Total Access Statistics is the most advanced data analysis program for Microsoft Access. It extends the power of Microsoft Access queries with a wide range of statistical calculations including percentiles, frequency distributions, correlations, regressions, rankings, running totals, financial cash flow analysis, data normalization, crosstabs with Chi-Square, t-Tests, ANOVA, non-parametrics, probabilities, and more.
Total Access Statistics is now available for Microsoft Access 2013. Total Access Statistics 2013 includes many enhancements since the prior release of Total Access Statistics 2010:
Support for the 32 and 64 bit versions of Access 2013 with separate add-ins for each
New redistributable runtime libraries to support Access 2013, 2010, 2007, and 2003
Support for Windows 8 (and all Windows versions supported by Access)
Improved performance when analyzing large data sets
For Percentiles, when assigning percentile values to a field in your table, you can specify calculations such as quartiles, quintiles, octiles, deciles, etc. rather than just percentile
Field format is set to Percent for percentage fields in the Frequency, Crosstab (when percentages are in columns), and Chi-Square details tables
When tables are generated from the add-in, the field column widths are resized to show the entire field name and data
This error occurs in a Microsoft Access database that seems to work fine on every other machine but one. The MS Access database actually loads and runs, so the code is compiled and functional. Then it dies on some very common code such as CurrentProject.Connection for ADO to open a table or query recordset:
The “Class Not Registered” is very confusing. It implies code that won’t compile or broken library references but that’s not the true cause. Is the Access database corrupt? No.
Total Access Emailer is the most popular email automation program for Microsoft Access. It simplifies the sending of personalized emails with Access data and reports to everyone on your list.
Total Access Emailer is now available for Microsoft Access 2013. Total Access Emailer 2013 includes many enhancements since the prior release of Total Access Emailer 2010 and the Version x.6 for pre-Access 2010 versions:
Enhanced setup for Windows 8 and 64-bit installations
Supports differences in VBA code between Microsoft Access 2013 and 2010
Improved support for linked tables in SQL Server and Access databases including situations when connections are lost
User interface improvements to better manage editing and duplicating email blast specifications
Professional Version VBA library detects if the user’s machine has not run the runtime distribution EXE
Improved display of record counts for repeating multiple email blast broadcasts
The Microsoft Access team has released videos of their presentations at the SharePoint Conference from Las Vegas, NV.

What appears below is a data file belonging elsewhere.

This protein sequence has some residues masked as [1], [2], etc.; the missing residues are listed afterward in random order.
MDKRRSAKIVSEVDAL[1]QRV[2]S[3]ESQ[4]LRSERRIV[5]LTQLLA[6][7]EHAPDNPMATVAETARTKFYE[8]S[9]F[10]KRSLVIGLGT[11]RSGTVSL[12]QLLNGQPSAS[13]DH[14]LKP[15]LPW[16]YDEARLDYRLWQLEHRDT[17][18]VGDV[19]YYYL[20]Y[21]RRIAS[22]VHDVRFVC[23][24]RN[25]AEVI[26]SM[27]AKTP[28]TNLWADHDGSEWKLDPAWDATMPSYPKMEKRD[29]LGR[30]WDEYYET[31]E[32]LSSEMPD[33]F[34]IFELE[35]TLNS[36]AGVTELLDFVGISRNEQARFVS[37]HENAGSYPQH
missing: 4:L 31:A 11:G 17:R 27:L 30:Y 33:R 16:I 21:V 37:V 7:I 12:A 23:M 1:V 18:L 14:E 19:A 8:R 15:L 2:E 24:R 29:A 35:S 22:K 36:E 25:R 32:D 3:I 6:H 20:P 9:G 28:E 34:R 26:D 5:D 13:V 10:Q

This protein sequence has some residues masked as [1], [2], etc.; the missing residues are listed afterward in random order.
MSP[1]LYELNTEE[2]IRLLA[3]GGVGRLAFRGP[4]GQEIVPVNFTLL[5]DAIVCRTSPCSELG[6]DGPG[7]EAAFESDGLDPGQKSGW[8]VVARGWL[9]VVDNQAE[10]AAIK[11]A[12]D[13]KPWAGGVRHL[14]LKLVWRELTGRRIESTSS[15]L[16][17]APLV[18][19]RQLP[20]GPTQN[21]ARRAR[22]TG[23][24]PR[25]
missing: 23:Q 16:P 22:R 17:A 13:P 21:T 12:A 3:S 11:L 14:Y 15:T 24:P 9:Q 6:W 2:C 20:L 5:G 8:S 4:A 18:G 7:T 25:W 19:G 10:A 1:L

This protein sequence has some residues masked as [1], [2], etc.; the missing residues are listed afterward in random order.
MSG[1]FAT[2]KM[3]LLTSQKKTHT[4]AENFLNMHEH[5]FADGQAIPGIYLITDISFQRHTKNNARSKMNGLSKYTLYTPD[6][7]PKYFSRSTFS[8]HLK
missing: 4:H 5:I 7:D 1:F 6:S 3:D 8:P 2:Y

With Access 2013, Access web solutions are hosted in SharePoint and rather than using SharePoint lists as they did in Access 2010, they use a real SQL Server database hosted in SQL Azure. The database can also be linked from desktop copies of Access to create hybrid solutions that serve both the web and Windows.
The Microsoft Access program managers presented these four sessions:
Don’t Forget System Administration for Microsoft Access Database Solutions
A professional Microsoft Access database application needs ongoing system administration. It’s an area that many MS Access developers neglect and causes problems when things go wrong (database corruption, missing backups, disaster recovery, etc.):
Microsoft recommends periodic database compacts and repair to maintain optimal performance and avoid database corruption.
Enterprise Quality System Administration with Audit Logs and Email Alerts
Total Visual Agent has provided an Enterprise Quality solution for almost 20 years by giving organizations a reliable way to perform their critical tasks on a 24/7, 365 days a year basis. A detailed audit log documents each action that is performed, and sends emails if errors are encountered.
Schedule Events, Databases, and Actions to Perform
Total Visual Agent automates and schedules Microsoft Access tasks. It ensures repetitive tasks are completed reliably. Tasks such as database compact and repair, zipped backups, rolling backups (e.g. 7 copies for each day of the week), running macros, running Windows command lines, making copies of table data, collecting database statistics such as size and record counts, etc. Easily schedule tasks for the middle of the night and know they’ll be completed.
Events can be scheduled every X minutes, hourly, daily, weekly, monthly or just one time. You can specify the days of week and time periods that it runs to limit processing to off-hours. Select the databases and directories (including subdirectories) to manage with support for workgroup security and database passwords.
Includes a Windows Service for Secure Processing and Reliability
Once defined, the events and tasks can be run by our Monitor program that is a standard Windows program.
Alternatively, Total Visual Agent includes a Windows Service, so you can run your tasks without having anyone logged on the machine. The Windows service is a more secure, robust solution since it can automatically restart if the machine reboots.